The Power of Continuity: Reflections from the Safety Net

StudentSpeak is pleased to present this guest post by Sylvia Peterson-Perry, MS3 who is dually-enrolled in the M.D. and MPH programs.  I first met John* while on my 3rd year inpatient internal medicine rotation at OHSU. He came in to the hospital for a swollen, painful left leg, was a current active IV heroin user, was homeless, and had no possessions but the dirty clothes he was wearing. He ate the hospital food more eagerly … Read More

Assessing maternal health in Ethiopia

StudentSpeak is pleased to share this guest post from Elena Phoutrides, MS2, a student in the joint M.D./M.P.H. program. Elena is working abroad this summer in Tigray, Ethiopia thanks in part to the R. Bradley Sack International Scholarship and the OHSU Global Health Center. It’s mid-morning: somewhat watery sunlight lighting up the bougainvillea, the appealing smell of fresh-roasted coffee in the air. Just about time for a coffee break here in Mekelle town in Tigray, Ethiopia. … Read More

Alii from Koror, Palau!

  After frantically packing, unpacking, and repacking my bags (50 pounds is really quite limiting), I jetted out of the U.S. of A. on the Monday after our MS1 finals to embark on my lengthy journey across the globe (literally) to the Republic of Palau for the summer. After a whole day of traveling, I arrived safely, got settled into Koror, and began work at the Health Policy, Research, and Development office (HPRD) of the Ministry … Read More

Think globally, act locally

I was lucky to have the opportunity to travel and work on a global health project in Ethiopia this summer, but now that getting back to medical school means no more time to work internationally, I want to stay connected with the issues I encountered abroad and keep thinking about how students and universities can engage in global health. On Thursday, October 13th, the OHSU Global Health Center is hosting a Global Health Fair in … Read More

Ethiopia photo journal

Here are a few snapshots of my life in Gimbie. A foreigner toting around a camera creates quite the spectacle in town, but I wanted to try and capture a bit of my day-to-day experience: the people and places I saw on my daily walk through town, the types of clinics I visited for my research project, and the verdant countryside that nestles Gimbie between steep hills and valleys. I think that sometimes developing countries, … Read More

Report from Ethiopia: Expect the unexpected

My charge this summer was to learn about local health care capacity with regard to pregnancy and delivery—pretty broad goals, but Dr. Nardos and I decided to try to administer two surveys: one for formal health care providers working at clinics, and one for midwives and other lay providers I happen to meet in the community.  The surveys basically ask what these people do on a regular basis, how they handle certain prenatal and obstetric … Read More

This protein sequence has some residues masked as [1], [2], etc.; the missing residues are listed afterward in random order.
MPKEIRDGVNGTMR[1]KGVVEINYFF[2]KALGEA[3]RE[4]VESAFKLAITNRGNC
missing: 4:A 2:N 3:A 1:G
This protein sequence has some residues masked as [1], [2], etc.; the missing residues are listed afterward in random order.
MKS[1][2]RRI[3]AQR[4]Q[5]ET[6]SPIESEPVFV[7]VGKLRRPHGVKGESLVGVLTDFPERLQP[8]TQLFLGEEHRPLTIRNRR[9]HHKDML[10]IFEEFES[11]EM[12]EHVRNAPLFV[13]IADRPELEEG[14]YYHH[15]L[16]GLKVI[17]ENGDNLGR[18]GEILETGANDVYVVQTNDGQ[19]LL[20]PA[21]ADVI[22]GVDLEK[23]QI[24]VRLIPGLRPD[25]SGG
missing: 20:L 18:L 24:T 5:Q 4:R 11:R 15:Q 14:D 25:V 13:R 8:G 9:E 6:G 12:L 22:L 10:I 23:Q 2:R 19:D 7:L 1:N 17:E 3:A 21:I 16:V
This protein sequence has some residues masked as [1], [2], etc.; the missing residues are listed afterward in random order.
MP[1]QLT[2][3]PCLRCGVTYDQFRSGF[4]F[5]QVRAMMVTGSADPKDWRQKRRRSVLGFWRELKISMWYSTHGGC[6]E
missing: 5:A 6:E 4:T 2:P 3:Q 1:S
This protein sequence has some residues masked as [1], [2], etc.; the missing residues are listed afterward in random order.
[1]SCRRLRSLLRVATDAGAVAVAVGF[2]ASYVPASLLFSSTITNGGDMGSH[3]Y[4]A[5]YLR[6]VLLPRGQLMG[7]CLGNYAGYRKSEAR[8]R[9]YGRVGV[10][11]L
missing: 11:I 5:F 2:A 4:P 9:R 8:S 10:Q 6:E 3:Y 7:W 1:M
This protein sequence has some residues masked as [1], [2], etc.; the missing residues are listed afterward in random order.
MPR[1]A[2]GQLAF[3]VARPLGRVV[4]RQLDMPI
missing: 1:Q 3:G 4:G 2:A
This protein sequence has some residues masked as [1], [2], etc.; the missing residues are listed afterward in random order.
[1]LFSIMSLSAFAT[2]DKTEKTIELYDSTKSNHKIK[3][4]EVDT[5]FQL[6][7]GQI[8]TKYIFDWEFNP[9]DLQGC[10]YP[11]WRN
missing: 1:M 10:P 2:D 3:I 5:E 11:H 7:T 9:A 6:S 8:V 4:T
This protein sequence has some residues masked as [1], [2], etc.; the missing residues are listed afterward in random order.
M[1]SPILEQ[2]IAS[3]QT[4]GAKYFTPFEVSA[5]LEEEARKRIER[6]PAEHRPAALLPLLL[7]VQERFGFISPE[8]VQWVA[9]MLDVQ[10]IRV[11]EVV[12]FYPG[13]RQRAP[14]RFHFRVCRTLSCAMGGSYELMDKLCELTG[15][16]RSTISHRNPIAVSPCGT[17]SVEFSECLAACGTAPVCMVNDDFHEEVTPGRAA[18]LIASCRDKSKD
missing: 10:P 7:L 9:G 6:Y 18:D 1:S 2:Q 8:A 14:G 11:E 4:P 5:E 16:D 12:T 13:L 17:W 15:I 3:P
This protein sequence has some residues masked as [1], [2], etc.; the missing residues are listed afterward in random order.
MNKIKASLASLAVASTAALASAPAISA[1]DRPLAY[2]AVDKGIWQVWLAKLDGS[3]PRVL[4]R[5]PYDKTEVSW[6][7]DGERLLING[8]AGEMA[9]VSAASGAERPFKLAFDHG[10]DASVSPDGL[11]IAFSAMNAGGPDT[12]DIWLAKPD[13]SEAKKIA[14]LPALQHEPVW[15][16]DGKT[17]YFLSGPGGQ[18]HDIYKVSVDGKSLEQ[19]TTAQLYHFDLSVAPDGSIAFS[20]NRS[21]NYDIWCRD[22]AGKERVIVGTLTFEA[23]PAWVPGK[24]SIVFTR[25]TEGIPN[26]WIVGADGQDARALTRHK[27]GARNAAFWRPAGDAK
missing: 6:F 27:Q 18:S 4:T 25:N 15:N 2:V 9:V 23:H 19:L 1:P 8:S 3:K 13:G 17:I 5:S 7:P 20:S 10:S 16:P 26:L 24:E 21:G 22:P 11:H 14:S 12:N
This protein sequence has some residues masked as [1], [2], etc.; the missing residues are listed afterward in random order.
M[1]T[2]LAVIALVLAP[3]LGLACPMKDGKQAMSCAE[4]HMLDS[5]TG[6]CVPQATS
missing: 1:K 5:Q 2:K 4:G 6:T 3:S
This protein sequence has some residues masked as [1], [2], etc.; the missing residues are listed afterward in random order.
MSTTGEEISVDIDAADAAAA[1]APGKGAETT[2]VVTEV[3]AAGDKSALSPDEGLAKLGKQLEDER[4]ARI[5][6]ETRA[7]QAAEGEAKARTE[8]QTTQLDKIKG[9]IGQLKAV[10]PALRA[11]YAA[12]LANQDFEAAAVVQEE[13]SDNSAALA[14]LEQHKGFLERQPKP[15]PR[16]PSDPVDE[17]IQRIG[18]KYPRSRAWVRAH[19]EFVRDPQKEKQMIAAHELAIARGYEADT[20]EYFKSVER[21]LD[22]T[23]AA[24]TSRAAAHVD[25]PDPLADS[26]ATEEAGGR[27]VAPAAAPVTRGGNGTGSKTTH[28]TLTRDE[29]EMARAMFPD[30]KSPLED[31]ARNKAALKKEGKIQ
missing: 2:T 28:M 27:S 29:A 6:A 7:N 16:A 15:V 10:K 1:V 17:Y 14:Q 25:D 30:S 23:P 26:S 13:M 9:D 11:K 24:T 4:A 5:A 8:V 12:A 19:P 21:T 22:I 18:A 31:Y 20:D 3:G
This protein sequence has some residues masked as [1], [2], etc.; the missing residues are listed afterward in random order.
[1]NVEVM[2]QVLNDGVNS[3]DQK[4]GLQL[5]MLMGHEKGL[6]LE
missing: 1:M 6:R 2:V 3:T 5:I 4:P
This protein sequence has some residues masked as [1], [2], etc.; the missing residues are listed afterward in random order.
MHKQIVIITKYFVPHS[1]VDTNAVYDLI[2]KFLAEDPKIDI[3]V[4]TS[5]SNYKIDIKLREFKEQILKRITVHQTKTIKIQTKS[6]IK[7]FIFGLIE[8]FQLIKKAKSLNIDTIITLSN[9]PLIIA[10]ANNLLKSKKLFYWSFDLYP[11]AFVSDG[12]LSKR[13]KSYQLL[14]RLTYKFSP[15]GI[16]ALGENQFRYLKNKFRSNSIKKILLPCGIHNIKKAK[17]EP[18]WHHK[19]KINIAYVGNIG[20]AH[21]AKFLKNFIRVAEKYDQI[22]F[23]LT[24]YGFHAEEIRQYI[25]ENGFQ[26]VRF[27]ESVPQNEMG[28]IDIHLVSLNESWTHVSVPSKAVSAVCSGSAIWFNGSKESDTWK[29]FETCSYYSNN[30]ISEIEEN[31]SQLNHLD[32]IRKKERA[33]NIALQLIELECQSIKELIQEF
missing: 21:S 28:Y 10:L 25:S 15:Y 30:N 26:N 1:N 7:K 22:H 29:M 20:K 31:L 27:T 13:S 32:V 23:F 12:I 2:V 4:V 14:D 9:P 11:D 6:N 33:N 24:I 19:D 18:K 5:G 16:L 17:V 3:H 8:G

The other side of dengue surveillance: the fumigators

Since arriving in Venezuela, I have caught a glimpse into the realm of environmental health and the steps to control the carrier of the dengue virus.  It’s been great applying all that I’ve been learning from the epidemiology and more clinical side of the cases. Recently, I was at the Environmental Health Department—which is a regional entity—and witnessed their operations on a bit of a broader scale, including how the department receives information for the … Read More

“Fayaada” from Ethiopia!

Fayaada! (that’s the beginning of a greeting in Oromifa, and one of the most useful words I’ve picked up)  I’m sad to say that sending updates from the past few weeks was a bit futile, because Gimbie was without internet for the vast majority of my stay there.  In a way it was nice—I’ve read more novels in five weeks than I had my entire first year of medical school—but it’s nice to be back … Read More

My internship in Venezuela has begun

One of the requirements for the MD/MPH program at OHSU is a public health internship. So after a few months of communicating with Profesora Mirna, the epidemiologist whom I am working with in Venezuela, applying for various grants, and going through the necessary steps, the first day of my internship officially began. My main project is to evaluate the current epidemiologic surveillance system for dengue  (See my explanation of dengue at the end of this … Read More

En Route to Ethiopia!

I’m flying out in about 14 hours to New York, then Istanbul, then Addis Ababa to do research on maternal health in Ethiopia this summer. The last four weeks of medical school were quite a grind and I’ve barely recovered from our final exam, so it certainly hasn’t hit me yet that I’ll be spending the next few weeks on my own in a completely new culture. I’ve been looking forward to this project for … Read More



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